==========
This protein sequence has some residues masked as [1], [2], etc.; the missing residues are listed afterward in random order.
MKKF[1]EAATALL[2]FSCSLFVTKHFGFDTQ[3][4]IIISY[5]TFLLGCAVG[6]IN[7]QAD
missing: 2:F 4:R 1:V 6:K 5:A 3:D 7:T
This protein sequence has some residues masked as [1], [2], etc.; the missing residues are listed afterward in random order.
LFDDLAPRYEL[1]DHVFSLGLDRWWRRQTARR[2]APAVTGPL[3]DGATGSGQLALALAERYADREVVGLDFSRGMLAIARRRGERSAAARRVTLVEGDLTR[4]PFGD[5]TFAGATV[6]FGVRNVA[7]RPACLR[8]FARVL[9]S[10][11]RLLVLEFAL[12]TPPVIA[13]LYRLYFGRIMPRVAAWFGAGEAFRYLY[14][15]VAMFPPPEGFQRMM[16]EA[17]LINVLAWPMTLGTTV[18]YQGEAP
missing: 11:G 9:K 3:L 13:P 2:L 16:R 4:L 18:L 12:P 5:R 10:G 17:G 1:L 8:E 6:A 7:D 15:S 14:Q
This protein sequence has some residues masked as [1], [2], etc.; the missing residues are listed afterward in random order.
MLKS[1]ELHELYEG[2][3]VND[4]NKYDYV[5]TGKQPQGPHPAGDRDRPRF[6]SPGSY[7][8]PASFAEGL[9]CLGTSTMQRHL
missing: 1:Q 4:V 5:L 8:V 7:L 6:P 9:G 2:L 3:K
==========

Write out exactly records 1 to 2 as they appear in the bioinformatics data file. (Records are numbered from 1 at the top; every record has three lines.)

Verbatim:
This protein sequence has some residues masked as [1], [2], etc.; the missing residues are listed afterward in random order.
MKKF[1]EAATALL[2]FSCSLFVTKHFGFDTQ[3][4]IIISY[5]TFLLGCAVG[6]IN[7]QAD
missing: 2:F 4:R 1:V 6:K 5:A 3:D 7:T
This protein sequence has some residues masked as [1], [2], etc.; the missing residues are listed afterward in random order.
LFDDLAPRYEL[1]DHVFSLGLDRWWRRQTARR[2]APAVTGPL[3]DGATGSGQLALALAERYADREVVGLDFSRGMLAIARRRGERSAAARRVTLVEGDLTR[4]PFGD[5]TFAGATV[6]FGVRNVA[7]RPACLR[8]FARVL[9]S[10][11]RLLVLEFAL[12]TPPVIA[13]LYRLYFGRIMPRVAAWFGAGEAFRYLY[14][15]VAMFPPPEGFQRMM[16]EA[17]LINVLAWPMTLGTTV[18]YQGEAP
missing: 11:G 9:K 3:L 13:P 2:L 16:R 4:L 18:L 12:P 5:R 10:G 17:G 1:L 8:E 6:A 7:D 15:S 14:Q